October 20, 2016
During orientation on Aug. 15, 2016, Charlie Draughter (center) and fellow members of the JD Class of 2019 were formally welcomed and took a professionalism oath.
For 2016-17, Tulane Law welcomes 49 LLM and international exchange students from 21 countries, including the United States.
Tulane Law School Class of 2019
Tulane Law School's newest first-year class of 198 students spans the country (34 U.S. jurisdictions) and the globe, bringing together recent college graduates with seasoned professionals from a range of arenas, including health care, the military, business, teaching, science and law enforcement.
Here's just a sampling:
A New Orleanian through and through, Draughter (pictured at right, top) received his BA in philosophy from Tulane University in 2016. While an undergrad, he’d visit the law school and found faculty members welcoming and students honest about their experiences, he said.
“As cliché as it may seem, I want to use my law degree to change the world,” starting with helping underrepresented groups in New Orleans, he said. “I want to encourage some and inspire others to follow their dreams, and reach their full potential in whatever endeavor they decide to pursue.”
A social worker and mental health counselor in Seattle, Washington, for 10 years, Horsting most recently worked for King County Public Superior Court, performing child custody evaluations, domestic violence assessments and mediations for individuals involved in family law cases.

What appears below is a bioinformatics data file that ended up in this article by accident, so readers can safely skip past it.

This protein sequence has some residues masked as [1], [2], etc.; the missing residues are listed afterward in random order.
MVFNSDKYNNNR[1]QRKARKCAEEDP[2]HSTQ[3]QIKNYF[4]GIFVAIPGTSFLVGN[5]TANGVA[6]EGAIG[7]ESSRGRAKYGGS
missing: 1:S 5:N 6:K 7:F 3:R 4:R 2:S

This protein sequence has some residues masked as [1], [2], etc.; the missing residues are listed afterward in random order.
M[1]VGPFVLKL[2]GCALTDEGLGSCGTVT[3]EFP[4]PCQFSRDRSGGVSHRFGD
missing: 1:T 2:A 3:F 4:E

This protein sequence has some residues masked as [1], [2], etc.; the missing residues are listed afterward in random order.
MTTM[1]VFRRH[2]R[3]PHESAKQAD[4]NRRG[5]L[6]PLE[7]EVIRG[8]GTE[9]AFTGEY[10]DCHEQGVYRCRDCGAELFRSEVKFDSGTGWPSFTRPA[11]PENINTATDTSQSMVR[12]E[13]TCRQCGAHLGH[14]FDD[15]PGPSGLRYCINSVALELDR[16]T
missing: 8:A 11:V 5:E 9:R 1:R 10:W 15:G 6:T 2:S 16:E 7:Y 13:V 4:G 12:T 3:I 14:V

She said she chose Tulane because she found it diverse, challenging, positive and supportive “in a way that sets it apart from other law schools.” She’s interested in continuing to advocate for survivors of domestic violence and for children but also is open to new career directions in the law. “I hope overall to continue to do work that allows me to feel that I am contributing to the betterment of society in a way that is meaningful to me,” she said.
Born and raised in Pennsylvania, Onwudinjo said she considers home “anywhere I’ve made life-changing memories,” including Boston, Brooklyn and Italy. In New York, she worked in publishing and managed social media for a world-renowned photographic agency and a global skincare brand.
An energetic entrepreneur, she hopes to build a commercial business to support her inventions but also to reinvigorate black- and female-owned establishments in New Orleans. “I am also passionate about helping low-income women and minorities start their own businesses by offering them free legal services that they cannot afford on their own,” she said.
A Virginian who studied theatre at Tulane, Trostle worked on local productions after graduating in 2010. He moved to Colorado, where he volunteered with Out Boulder, speaking at schools, churches, workplaces and elsewhere about LGBTQ issues, but wanted to return to New Orleans.
Tulane Law, he said, offers “a community where everyone is encouraged through struggles and celebrated for successes,” and people help each other. “I hope to work within the public interest field, focusing on the rights of and legal challenges facing the LGBTQ community,” he said. “When the Obergefell v. Hodges decision was announced (legalizing same-sex marriage), I realized clearly that the legal profession would be a tremendous way to effect change.”